It's unclear whether she herself thought vril was a real thing as such or whether she was using a popular fiction to promote and articulate her ideas (assuming for the sake of argument that she was sincere in her beliefs in the first place). Of course Atlantis would figure into such fantasies. In his 1896 book The Story of Atlantis & The Lost Lemuria, Theosophist William Scott-Elliot stated that vril was the force that powered Atlantean airships.   

In 1947 German physicist Willy Ley, who escaped Naziism by emigrating to the United States in 1937, wrote an expose for Astounding Fiction on how magical thinking created a fertile ground for National Socialism. In Pseudoscience in Naziiland he wrote:
When things get so tough that there seems to be no way out, the Russian embraces the vodka bottle, the Frenchman a woman and the American the Bible. 
The German tends to resort to magic, to some nonsensical belief which he tries to validate by way of hysterics and physical force. Not every German, of course. Not even a majority, but it seems to me that the percentage of people so inclined is higher in Germany than in other countries. It was the willingness of a noticeable proportion of the Germans to rate rhetoric above research. and intuition above knowledge, that brought to power a political party which was frankly and loudly anti-intellectual. The Nazis not only burned books they disliked, they also classified theoretical physicists with "Jews and Marxists." 
Small wonder the pseudoscientists experienced a heyday under such a regime — but it would be a mistake to believe that these pseudosciences which I am going to describe, originated with the Nazis. They existed, and to some extent even flourished, before Hitler. But then they were hemmed in by the authority of the scientists—after Hitler had become Führer it was almost the other way round.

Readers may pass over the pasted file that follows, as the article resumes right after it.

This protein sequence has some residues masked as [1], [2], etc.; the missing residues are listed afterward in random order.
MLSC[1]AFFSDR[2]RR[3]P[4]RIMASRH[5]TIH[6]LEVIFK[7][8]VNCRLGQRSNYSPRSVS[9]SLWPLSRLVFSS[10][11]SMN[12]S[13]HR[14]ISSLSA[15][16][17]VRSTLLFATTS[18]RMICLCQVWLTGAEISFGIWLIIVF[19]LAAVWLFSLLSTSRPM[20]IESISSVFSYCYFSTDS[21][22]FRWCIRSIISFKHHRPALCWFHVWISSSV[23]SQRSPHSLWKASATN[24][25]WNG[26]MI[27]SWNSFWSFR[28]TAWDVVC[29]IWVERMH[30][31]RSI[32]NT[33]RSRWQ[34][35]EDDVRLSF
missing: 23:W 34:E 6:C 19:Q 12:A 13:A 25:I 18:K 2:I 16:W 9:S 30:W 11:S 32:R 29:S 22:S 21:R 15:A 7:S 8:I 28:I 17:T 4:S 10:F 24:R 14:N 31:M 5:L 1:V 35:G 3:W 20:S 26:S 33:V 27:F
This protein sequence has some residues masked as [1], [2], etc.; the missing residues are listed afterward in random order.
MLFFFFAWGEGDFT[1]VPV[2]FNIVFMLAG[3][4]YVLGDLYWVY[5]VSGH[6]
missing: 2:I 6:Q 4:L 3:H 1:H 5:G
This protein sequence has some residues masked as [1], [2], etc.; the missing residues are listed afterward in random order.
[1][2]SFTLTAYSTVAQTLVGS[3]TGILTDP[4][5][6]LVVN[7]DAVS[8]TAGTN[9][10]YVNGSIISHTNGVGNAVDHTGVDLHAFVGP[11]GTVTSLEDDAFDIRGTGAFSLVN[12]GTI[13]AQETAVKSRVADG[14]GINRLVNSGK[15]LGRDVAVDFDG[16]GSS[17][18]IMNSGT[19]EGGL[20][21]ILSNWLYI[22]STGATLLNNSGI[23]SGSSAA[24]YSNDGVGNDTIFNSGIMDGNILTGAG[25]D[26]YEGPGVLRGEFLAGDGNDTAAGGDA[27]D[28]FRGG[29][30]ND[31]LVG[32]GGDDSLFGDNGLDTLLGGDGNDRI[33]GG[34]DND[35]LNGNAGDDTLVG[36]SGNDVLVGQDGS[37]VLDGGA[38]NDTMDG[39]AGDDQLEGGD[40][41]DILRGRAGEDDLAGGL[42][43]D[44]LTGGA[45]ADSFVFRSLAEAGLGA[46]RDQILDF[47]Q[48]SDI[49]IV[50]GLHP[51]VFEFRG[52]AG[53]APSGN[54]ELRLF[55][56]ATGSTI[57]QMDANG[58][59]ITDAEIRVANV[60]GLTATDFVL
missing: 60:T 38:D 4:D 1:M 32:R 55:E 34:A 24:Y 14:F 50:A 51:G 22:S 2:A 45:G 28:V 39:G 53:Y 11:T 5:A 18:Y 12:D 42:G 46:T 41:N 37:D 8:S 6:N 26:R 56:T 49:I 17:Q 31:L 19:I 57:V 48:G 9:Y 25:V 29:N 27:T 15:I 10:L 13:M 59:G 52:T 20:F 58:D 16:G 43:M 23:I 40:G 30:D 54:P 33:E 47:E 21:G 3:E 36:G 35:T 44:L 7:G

After cataloguing a few such groups, he arrives at our topic:
The next group was literally founded upon a novel. That group which I think called itself Wahrheitsgesellschaft — Society for Truth — and which was more or less localized in Berlin, devoted its spare time looking for Vril. Yes, their convictions were founded upon Bulwer-Lytton's "The Corning Race." They knew that the book was fiction, Bulwer-Lytton had used that device in order to be able to tell the truth about this "power." The subterranean humanity was nonsense, Vril was not. Possibly it had enabled the British, who kept it as a State secret, to amass their colonial empire. Surely the Romans had -had it, inclosed in small metal balls, which guarded their homes and were referred to as lares. For reasons which I failed to penetrate, the secret of Vril could be found by contemplating the structure of an apple, sliced in halves. 
No, I am not joking, that is what I was told with great solemnity and secrecy. Such a group actually existed, they even got out the first issue of a magazine which was to proclaim their credo. (I wish I had kept some of these things, but I had enough books to smuggle out as it was.) 
No doubt what helped intrigue the Nazis was the descriptions of the Vril-ya as "Aryan". In the text, Bulwer-Lytton himself places the Vril-ya language with the Aryan linguistic group. The idea of a superior, subterranean, race of Aryans would have been catnip to the Third Reich. Decades of speculation on Ley's vague description has connected the "Society for Truth" with the Thule Society, Hermetic Order of the Golden Dawn, and the Black Sun, and proven fertile for video games like Wolfenstein (2009) and films like Iron Sky: The Coming Race (2019).

Today, Bulwer-Lytton's novel is most often cited in connection to Naziism, which is unfortunate. Taken as it was originally intended, a satire of Utopianism, it is still as relevant now as it was in the 19th century during the height of its popularity. While our own modern Utopian preoccupations are not of the same kind as during the Victorian Era, Bulwer-Lytton's exercise is a worthwhile one to engage in. What kind of a nightmare would a Rapture-like society of total libertarianism look like, or a progressive Utopia that successfully abolished human rights and categorized everyone by identity groups?